Cares Act. Coronavirus Aid, Relief, and Economic Security Act

A Summary Of Aid Islanders Might Qualify For Under The CARES Act

Since it is now the second week of April, and this pandemic lock-down has been going on since mid-March, many regular people are quite stressed. They have either spent the last of their savings on paying their rent, so that it won’t be compounded when they are able to return to work. Or, they have foregone rent payments entirely, and their landlord is now upset with them.

This pandemic has affected everyone, from the poorest to the richest, though perhaps in different ways. From business bills that are not forgiven or deferred (storage units, phone lines, credit card bills, etc.) to groceries that you cannot buy because there is nothing left in the stores or because you don’t have enough money to buy without an income, you are affected.

Here is a brief guide to some of the benefits that ordinary Americans may qualify for under the new CARES Act that was passed last month.

First, and most importantly, is Pandemic Unemployment Assistance. This special unemployment benefit allows individuals who normally would not qualify for unemployment, to qualify.

This includes self-employed persons (defined as those who, if they weren’t working for themselves, would qualify for family and medical leave), gig workers, freelancers, and others. Basically, although the definitions are vague, if you would normally have to pay Self Employment tax (even if your losses prevent you from actually having to pay it), you would qualify for unemployment.

This is still administered by the states, so you need to apply through your states’ Department of Labor website. Most of the phone systems are not working, and it takes a long time for the benefits to be disbursed, so patience is crucial.

All unemployment  recipients, including those already receiving assistance and those who newly qualify, will receive an additional $600  in benefits each week.  The benefits have also been extended for an extra 13 weeks in all states, and this is paid for by the federal government through the CARES act.

If you are a member of one the groups newly eligible under the CARES act, then at first, your benefits will be denied, and this is a prerequisite to qualifying for PUA. The quicker you file, the quicker your application can be processed.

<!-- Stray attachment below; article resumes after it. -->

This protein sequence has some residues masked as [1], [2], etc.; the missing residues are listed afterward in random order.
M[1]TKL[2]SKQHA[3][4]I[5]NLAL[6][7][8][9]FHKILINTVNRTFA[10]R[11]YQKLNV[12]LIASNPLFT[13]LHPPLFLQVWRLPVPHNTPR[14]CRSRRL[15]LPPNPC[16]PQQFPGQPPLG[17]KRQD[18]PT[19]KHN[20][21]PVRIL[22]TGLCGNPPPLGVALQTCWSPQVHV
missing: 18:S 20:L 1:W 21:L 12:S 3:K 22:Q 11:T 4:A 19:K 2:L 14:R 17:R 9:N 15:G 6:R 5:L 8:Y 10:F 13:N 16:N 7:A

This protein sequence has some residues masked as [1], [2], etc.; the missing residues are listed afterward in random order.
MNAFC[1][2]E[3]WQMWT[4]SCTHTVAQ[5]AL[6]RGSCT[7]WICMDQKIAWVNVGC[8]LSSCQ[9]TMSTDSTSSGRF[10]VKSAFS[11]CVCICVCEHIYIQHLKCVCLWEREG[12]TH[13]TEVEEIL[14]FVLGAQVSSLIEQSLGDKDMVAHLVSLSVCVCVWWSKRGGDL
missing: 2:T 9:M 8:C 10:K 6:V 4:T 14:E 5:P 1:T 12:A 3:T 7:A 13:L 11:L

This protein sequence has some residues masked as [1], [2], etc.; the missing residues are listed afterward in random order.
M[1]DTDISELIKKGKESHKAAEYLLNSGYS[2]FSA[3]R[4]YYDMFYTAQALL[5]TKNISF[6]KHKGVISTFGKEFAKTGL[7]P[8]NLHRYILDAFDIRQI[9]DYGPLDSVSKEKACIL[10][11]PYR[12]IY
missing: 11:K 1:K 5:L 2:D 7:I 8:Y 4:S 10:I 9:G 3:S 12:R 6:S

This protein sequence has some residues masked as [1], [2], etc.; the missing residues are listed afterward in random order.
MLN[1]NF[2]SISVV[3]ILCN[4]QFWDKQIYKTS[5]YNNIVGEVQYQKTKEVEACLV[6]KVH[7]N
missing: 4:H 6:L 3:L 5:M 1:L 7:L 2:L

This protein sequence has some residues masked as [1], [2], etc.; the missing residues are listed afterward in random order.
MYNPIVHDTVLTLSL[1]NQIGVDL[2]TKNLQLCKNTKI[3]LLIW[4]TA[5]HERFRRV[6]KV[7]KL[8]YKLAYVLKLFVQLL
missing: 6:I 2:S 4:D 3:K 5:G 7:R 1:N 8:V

Cares Act. Coronavirus Aid, Relief, and Economic Security Act

Cares Act. Coronavirus Aid, Relief, and Economic Security Act

The second benefit, that we have all been hearing about, is the economic stimulus payment. This is a lump sum payment of $1,200 to all Americans with an income of less than $75,000 annually for single filers.

These payments are expected to start going out this week, and you must have your taxes on file from 2019 or 2018. Ideally, you need to have signed up for direct deposit on your taxes.

If you have a low income, and were not required to file taxes, you should file them right away. The IRS has already said that they have fewer workers due to the pandemic, so your payment might be delayed if you wait to file.

If you weren’t required to file taxes, that means that you would have had to have an adjusted gross income of less than $8,600. If your income was less than this amount, then the standard deduction would reduce your tax liability completely.

Just follow the instructions if you are unable to pay an accountant. You can also, in many cases, claim the EITC. Just fill in that field with “calculate.” You might be surprised and even get a small refund.

If you receive social security benefits, then you don’t have to worry, as the 1099 filed by the SSA will be used by the IRS to issue your payment.

Finally, the Paycheck Protection Act is available to most small businesses, those having less than 500 employees. In order to qualify, you must not have laid off your workers, and you must continue to keep them employed throughout the pandemic.

If you have already furloughed or laid off workers, then you may not be able to get this loan. However, if after receiving the loan, you use it to pay those employees, then you should qualify. If you are issued this special loan for payroll only, then when you prove that you haven’t laid off any of your workforce, or that you have continued to pay your workers even though they aren’t working due to COVID-19, this loan would be forgiven in full.

This loan is being administered by the Small Business Administration, but local banks are taking the applications. Be sure to call them first, as many of them have reduced in-bank staff, and may only have drive-thrus open without an appointment.

If you are a low income family, please see our upcoming article on ways that you can keep your family fed during this pandemic.

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